How might we involve students and reinforce active citizenship and governance systems? As revealed in chapter 12, the “We Propose” Project (PNP) is an appealing case study, that began in the Institute of Geography and Spatial Planning at University of Lisbon and which was developed with a constructivist learning approach: through civic and geographic education, secondary students analysed and put forward solutions for problems identified in the communities to which they belong. Researchers shared the main results of five years of the project, which include engaging young people in civic participation and boosting territorial culture. Additionally, the authors disclose that the project is in process of international expansion to Latin American countries.

In the digital era we live in, there is still lack of diversity in technology and a gender gap problem with women’s underrepresentation across the information and communication technology (ICT) jobs, as well as diminished participation by women in coding. In chapter 12, researchers present a relevant a study where code is identified as a tool to repair the gender gap. The research analyses the user’s reactions to the activities on Girls who Code, Girls Develop It and Black Girls Code, Facebook pages. The results reveal that the actions taken on these Facebook pages help girls learn coding, increase their motivation, and raise their interest in following possible careers in the ICT. This study also highlights that code, combined with challenging stereotypes and social support mechanisms, may gain a more effective role in closing the gender gap.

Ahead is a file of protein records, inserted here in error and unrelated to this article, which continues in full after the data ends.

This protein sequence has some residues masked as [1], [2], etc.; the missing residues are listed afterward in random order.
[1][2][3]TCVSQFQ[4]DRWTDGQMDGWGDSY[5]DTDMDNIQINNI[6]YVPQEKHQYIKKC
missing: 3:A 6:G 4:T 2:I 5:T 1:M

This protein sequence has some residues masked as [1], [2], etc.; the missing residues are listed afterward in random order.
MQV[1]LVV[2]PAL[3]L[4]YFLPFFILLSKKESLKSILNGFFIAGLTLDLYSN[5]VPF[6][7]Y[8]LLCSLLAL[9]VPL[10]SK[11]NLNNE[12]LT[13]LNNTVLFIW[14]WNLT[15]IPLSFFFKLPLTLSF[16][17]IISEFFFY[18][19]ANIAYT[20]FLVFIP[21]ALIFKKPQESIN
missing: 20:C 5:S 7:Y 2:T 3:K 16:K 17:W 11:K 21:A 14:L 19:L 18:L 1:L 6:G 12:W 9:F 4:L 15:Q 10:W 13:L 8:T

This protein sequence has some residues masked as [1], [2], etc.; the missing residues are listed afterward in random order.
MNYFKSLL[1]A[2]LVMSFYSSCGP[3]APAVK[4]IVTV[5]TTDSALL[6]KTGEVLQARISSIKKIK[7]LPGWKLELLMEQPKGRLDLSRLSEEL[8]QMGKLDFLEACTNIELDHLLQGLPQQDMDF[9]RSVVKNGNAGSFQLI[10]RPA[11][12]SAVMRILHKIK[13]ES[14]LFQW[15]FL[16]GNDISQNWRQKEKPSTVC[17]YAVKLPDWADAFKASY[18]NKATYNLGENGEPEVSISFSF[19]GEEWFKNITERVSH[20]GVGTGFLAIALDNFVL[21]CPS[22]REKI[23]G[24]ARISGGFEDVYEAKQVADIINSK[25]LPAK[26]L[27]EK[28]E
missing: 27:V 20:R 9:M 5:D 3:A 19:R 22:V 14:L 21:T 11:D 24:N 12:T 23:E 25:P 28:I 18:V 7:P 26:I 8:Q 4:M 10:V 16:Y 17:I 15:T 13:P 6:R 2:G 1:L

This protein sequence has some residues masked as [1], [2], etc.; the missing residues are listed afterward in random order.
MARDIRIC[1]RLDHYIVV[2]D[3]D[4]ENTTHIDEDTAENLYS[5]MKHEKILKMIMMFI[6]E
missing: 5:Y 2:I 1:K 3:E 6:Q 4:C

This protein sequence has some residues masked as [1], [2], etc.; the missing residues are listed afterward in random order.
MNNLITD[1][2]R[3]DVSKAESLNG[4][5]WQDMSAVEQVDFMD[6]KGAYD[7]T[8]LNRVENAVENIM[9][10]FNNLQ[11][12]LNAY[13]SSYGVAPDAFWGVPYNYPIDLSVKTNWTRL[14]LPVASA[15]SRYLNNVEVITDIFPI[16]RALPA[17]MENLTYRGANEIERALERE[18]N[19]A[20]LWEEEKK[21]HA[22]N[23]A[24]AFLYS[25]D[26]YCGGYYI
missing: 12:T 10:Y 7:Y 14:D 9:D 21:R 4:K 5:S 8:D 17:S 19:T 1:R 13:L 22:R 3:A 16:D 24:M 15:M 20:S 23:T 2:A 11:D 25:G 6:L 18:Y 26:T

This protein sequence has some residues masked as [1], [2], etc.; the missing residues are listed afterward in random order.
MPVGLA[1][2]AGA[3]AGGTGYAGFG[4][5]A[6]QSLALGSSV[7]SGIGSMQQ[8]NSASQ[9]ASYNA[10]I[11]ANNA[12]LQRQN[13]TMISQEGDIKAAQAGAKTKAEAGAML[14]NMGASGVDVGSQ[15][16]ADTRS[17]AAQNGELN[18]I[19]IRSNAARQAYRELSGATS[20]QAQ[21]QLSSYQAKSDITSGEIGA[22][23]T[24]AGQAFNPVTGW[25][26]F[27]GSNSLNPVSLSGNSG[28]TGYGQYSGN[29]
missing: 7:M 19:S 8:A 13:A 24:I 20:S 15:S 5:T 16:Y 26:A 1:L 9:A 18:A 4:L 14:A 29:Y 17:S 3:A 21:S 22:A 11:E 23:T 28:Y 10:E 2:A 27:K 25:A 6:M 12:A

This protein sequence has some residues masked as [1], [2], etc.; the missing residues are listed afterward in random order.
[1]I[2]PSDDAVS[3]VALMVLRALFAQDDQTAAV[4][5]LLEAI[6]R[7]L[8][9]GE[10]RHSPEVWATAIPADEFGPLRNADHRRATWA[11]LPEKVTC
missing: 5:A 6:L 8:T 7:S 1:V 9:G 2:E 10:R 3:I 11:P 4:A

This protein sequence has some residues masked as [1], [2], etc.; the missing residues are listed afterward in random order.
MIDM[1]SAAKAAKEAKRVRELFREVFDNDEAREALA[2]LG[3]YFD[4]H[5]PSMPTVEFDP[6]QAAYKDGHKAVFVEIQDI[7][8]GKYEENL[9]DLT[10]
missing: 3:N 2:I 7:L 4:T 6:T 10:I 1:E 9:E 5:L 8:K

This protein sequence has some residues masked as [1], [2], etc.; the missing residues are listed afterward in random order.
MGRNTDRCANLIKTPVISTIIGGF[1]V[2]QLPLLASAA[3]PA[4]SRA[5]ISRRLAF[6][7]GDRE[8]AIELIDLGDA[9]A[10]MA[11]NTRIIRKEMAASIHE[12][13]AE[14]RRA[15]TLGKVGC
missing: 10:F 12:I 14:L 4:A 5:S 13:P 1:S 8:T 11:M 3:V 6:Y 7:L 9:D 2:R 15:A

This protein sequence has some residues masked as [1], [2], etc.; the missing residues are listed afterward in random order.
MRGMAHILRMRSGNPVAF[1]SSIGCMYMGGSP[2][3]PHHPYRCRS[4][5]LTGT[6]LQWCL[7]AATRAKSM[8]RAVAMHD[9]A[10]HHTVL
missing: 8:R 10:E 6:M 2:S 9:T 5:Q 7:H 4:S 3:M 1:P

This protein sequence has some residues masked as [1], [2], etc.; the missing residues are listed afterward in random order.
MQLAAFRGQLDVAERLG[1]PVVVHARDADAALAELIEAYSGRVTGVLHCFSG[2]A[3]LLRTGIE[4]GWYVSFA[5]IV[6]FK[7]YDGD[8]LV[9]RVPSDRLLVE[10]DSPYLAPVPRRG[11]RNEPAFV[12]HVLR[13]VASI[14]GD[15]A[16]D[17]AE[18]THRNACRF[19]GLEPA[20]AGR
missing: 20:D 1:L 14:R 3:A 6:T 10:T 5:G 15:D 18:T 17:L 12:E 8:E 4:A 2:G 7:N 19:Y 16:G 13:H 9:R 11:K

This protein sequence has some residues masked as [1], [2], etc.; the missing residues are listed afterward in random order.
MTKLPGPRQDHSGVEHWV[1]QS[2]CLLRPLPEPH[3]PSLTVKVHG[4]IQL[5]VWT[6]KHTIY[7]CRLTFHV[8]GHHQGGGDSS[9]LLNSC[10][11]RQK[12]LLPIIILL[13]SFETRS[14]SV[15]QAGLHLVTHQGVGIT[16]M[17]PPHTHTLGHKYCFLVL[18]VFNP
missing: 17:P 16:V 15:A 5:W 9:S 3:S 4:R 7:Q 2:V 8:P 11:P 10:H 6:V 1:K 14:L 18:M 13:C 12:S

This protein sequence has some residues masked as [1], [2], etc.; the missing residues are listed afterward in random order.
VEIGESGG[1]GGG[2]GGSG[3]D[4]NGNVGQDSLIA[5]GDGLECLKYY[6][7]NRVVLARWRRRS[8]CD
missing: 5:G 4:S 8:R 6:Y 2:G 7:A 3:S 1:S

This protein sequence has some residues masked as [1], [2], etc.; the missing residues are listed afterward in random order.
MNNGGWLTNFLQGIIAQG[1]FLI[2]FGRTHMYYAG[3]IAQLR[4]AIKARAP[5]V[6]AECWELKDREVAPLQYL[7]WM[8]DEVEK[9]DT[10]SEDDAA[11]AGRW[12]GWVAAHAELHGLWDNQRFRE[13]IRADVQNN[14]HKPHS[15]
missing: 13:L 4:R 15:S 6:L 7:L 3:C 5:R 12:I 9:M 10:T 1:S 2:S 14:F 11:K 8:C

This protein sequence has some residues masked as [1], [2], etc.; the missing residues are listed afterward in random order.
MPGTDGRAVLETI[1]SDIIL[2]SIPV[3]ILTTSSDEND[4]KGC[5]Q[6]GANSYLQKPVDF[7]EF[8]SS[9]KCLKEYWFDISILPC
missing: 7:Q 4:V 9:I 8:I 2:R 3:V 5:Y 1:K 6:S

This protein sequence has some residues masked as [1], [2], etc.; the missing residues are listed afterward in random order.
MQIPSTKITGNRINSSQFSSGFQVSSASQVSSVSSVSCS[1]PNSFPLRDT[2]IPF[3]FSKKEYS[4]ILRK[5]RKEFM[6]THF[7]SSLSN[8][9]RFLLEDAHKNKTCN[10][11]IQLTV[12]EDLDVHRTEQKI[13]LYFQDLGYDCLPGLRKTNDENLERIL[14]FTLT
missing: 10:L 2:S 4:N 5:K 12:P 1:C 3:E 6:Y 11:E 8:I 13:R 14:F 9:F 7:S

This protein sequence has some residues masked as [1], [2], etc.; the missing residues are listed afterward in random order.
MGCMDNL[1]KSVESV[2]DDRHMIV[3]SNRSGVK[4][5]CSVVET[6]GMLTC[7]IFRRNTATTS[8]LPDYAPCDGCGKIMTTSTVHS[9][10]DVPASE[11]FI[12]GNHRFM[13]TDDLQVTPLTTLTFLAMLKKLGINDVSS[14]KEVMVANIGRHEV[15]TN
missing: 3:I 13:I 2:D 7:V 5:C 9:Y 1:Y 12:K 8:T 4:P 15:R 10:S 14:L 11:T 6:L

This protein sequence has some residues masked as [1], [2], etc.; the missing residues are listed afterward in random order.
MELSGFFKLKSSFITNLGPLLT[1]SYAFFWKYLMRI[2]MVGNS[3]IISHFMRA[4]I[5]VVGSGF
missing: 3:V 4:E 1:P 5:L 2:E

Community-centred practices play an essential role in enhancing the contribution of occupational therapists to community development. The value of occupational therapy in addressing community issues and endeavouring for Sustainable Development is emphasized in chapter 13, which presents a module to prepare students to work in community development processes, based on four case studies in four different countries, Belgium, Germany, South Africa, and Brazil. These projects demonstrate that community partnerships and participatory approaches are golden keys to tackle problems and to co-create the best sustainable solutions. 

The book comes to an end with editors and researchers wisely bringing together education and learning practices, where sustainability, Global Citizenship, Outdoor Education Practices (OEP) and changing the learning space, take the spotlight. The authors share the effects of these on both teachers and students, and offer guidelines established by teachers and researchers, resultant of an intervention that increased the incorporation of OEP in the teaching-learning process. Sustainable childhood behaviours in early childhood are likely to be empowered with OEP. According to the early childhood teachers, who participated in the project, OEP has a great educational value: increased children’s motivation, developed creativity, fostered motor development, improved coexistence, collaboration, and assimilation of learning. 

All along this reading journey, education is clearly recognised as a crucial field to empower youngsters, educators, and citizens in general, as changemakers towards a sustainable world. Scientific knowledge, ESD practices and EGC approaches, bring forward awareness about the countless possibilities to come closer to the world we want. Therefore, this book is an invitation to acknowledge different studies, projects and methodologies on active citizenship and sustainability, as well as a bold invitation to get moved by them.